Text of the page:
Keep Taxes in Perspective

Years ago we owned a German shepherd. He was a big dog with a huge strong tail. When he got really excited his whole body would wag with that tail, and little children who got in the way would go flying. Watching that dog we sometimes wondered which end of his body was actually doing the wagging.

Last week a client came storming into my office and declared, “I would like to file a formal complaint and I want you to mention it in your next article.” I was a bit taken back and asked what her concern was. “You made me too much money last year and now I have to pay more taxes and I am not happy about it,” she said. Then she smiled. Her humor led to a great discussion about taxes and how sometimes people dislike them so much that they allow tax concerns to drive investment decisions. Like my dog, sometimes the tax tail appears to be doing the wagging.

It is understandable why people would dislike paying taxes. The taxman does little to help us when times are tough. He isn’t there when we struggle to pay bills. He doesn’t help businesses in the early years as they cling each day to survival. But as soon as the balance sheet turns green and there are profits to be had, he suddenly appears with a big smile, his arm around our shoulder, and his hand in our pocket taking his “share.” And it isn’t like he has a reputation for wisely spending what he takes from our hard earned money. With such a partner as that, it is easy to see why people dislike writing him that check.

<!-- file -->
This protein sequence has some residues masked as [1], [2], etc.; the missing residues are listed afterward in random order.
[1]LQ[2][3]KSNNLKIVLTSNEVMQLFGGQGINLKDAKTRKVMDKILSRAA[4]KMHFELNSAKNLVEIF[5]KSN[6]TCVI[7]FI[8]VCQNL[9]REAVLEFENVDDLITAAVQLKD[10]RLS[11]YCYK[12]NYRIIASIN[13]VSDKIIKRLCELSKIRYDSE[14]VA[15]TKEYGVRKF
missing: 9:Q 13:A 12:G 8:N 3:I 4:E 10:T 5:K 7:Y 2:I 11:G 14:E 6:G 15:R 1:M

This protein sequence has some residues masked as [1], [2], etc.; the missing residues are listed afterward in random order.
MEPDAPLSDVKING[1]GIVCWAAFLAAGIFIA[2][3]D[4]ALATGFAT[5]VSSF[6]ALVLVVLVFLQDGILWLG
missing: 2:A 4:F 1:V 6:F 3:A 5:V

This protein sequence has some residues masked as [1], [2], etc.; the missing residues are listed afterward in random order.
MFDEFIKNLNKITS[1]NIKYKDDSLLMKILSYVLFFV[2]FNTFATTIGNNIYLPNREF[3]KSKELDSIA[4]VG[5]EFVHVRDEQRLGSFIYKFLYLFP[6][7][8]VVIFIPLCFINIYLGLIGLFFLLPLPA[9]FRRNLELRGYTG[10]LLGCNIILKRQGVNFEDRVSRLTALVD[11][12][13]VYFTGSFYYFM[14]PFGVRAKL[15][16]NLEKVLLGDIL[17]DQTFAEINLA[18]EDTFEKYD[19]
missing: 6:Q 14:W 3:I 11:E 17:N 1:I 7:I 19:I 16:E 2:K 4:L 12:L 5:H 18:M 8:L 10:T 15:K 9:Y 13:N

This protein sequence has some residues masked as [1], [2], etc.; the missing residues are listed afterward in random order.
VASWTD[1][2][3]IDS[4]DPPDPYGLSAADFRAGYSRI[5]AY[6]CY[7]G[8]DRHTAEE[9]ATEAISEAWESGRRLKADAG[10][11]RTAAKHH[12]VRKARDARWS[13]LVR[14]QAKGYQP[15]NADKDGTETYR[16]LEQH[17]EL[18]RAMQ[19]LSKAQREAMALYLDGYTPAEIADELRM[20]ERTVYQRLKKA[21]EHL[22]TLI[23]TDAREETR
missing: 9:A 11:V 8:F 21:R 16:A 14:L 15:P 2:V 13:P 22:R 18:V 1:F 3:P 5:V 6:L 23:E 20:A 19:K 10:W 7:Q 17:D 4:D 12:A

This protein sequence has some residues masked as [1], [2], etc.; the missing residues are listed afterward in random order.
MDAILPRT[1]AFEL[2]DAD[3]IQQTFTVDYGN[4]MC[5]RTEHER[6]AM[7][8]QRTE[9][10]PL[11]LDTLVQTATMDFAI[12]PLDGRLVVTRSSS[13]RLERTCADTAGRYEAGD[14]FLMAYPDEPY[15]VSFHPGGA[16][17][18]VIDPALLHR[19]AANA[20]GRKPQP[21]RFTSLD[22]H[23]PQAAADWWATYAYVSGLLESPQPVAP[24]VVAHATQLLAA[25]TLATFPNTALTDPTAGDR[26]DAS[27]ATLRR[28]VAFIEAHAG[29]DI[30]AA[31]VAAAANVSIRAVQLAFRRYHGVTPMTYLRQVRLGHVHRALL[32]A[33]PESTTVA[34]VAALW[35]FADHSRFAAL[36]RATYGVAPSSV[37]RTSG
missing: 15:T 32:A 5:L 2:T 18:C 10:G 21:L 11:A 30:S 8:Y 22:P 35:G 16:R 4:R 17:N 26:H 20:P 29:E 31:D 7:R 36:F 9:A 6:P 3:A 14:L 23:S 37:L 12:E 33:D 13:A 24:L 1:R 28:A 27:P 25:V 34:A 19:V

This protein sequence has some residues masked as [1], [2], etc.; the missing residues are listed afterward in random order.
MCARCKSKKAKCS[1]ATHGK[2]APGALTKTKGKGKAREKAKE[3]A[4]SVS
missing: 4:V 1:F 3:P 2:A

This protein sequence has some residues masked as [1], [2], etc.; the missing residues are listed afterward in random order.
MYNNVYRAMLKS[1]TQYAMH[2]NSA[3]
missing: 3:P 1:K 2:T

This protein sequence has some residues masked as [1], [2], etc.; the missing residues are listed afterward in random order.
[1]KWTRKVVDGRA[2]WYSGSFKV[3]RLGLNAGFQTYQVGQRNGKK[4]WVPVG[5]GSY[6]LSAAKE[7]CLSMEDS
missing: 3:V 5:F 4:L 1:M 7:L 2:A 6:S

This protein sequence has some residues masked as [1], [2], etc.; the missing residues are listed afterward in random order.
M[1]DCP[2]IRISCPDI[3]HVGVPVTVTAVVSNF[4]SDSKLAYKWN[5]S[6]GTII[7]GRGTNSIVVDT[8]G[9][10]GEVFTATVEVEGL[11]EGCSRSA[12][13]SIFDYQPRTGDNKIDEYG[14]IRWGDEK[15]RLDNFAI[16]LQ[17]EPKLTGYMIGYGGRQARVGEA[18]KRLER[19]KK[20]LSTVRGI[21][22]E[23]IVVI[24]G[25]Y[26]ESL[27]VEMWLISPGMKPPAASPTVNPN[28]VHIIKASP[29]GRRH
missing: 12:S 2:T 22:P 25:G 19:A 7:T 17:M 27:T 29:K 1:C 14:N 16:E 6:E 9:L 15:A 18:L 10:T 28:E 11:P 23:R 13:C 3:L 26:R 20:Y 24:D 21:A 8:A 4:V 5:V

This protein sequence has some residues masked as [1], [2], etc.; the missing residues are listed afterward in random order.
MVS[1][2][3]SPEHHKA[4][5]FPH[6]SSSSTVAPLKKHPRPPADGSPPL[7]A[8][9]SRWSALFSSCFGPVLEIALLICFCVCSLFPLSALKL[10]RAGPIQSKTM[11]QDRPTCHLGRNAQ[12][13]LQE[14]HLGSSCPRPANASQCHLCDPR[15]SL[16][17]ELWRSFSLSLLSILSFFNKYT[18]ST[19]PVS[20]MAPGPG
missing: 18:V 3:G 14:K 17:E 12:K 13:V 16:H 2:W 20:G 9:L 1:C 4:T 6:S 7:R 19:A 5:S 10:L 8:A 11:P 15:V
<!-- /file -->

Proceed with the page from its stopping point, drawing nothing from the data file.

During the past two years, a strong investment market combined with higher tax rates have made tax time unusually challenging. I have heard more than a few people gripe about what they are having to pay. One lady in particular actually asked me to move her money to where it wouldn’t earn anything so that she would not have to pay any more taxes. She was serious. Her dislike for taxes was so great, she was willing to forego her share of the profits to avoid giving the taxman his. While talking to her I kept thinking about that dog.

I include myself in that list of tax complainers. Last summer I was sounding off to my big city CPA brother about how much the government was taking. Finally he said, “Look at your lifestyle, your freedom, the great area you live in, and the opportunities for education and advancement that you and your kids enjoy – and then pay the taxes and stop whining.”

Yes, we all like to complain about taxes. Everyone I know thinks they pay too much. In our efforts to minimize taxes however, investors sometimes make good tax decisions that wind up being poor investment decisions. Let us remember that taxes are an important consideration in investing, but taxes are the tail, and your investments are the dog. Be careful which end is doing the wagging.